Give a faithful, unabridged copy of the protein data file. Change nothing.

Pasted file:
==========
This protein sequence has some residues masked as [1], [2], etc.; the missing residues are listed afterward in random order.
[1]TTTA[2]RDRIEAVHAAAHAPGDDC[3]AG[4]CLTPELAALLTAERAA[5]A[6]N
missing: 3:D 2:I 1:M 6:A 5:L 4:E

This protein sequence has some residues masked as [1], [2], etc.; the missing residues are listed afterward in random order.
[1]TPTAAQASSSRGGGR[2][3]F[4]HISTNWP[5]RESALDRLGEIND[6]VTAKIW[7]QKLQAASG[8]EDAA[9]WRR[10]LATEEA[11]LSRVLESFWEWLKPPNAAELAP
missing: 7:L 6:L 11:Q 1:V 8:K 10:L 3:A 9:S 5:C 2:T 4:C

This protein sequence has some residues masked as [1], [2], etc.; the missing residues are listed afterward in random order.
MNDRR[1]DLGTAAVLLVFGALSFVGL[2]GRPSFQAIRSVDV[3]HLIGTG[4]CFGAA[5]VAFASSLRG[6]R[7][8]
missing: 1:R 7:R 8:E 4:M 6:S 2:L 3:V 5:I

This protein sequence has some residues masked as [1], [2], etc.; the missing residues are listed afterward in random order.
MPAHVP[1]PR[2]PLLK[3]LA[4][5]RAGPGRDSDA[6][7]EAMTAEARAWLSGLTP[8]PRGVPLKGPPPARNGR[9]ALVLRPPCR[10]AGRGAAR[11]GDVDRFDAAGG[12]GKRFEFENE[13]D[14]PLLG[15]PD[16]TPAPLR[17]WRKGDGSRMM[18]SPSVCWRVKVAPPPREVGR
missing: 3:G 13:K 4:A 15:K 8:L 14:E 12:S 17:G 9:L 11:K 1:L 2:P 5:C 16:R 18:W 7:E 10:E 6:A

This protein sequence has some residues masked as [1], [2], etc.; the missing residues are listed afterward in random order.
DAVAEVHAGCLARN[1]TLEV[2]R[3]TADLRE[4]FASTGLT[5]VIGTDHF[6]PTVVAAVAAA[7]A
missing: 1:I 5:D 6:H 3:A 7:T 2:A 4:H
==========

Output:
This protein sequence has some residues masked as [1], [2], etc.; the missing residues are listed afterward in random order.
[1]TTTA[2]RDRIEAVHAAAHAPGDDC[3]AG[4]CLTPELAALLTAERAA[5]A[6]N
missing: 3:D 2:I 1:M 6:A 5:L 4:E

This protein sequence has some residues masked as [1], [2], etc.; the missing residues are listed afterward in random order.
[1]TPTAAQASSSRGGGR[2][3]F[4]HISTNWP[5]RESALDRLGEIND[6]VTAKIW[7]QKLQAASG[8]EDAA[9]WRR[10]LATEEA[11]LSRVLESFWEWLKPPNAAELAP
missing: 7:L 6:L 11:Q 1:V 8:K 10:L 3:A 9:S 5:C 2:T 4:C

This protein sequence has some residues masked as [1], [2], etc.; the missing residues are listed afterward in random order.
MNDRR[1]DLGTAAVLLVFGALSFVGL[2]GRPSFQAIRSVDV[3]HLIGTG[4]CFGAA[5]VAFASSLRG[6]R[7][8]
missing: 1:R 7:R 8:E 4:M 6:S 2:L 3:V 5:I

This protein sequence has some residues masked as [1], [2], etc.; the missing residues are listed afterward in random order.
MPAHVP[1]PR[2]PLLK[3]LA[4][5]RAGPGRDSDA[6][7]EAMTAEARAWLSGLTP[8]PRGVPLKGPPPARNGR[9]ALVLRPPCR[10]AGRGAAR[11]GDVDRFDAAGG[12]GKRFEFENE[13]D[14]PLLG[15]PD[16]TPAPLR[17]WRKGDGSRMM[18]SPSVCWRVKVAPPPREVGR
missing: 3:G 13:K 4:A 15:K 8:L 14:E 12:S 17:G 9:L 11:K 1:L 2:P 5:C 16:R 18:W 7:E 10:E 6:A

This protein sequence has some residues masked as [1], [2], etc.; the missing residues are listed afterward in random order.
DAVAEVHAGCLARN[1]TLEV[2]R[3]TADLRE[4]FASTGLT[5]VIGTDHF[6]PTVVAAVAAA[7]A
missing: 1:I 5:D 6:H 3:A 7:T 2:A 4:H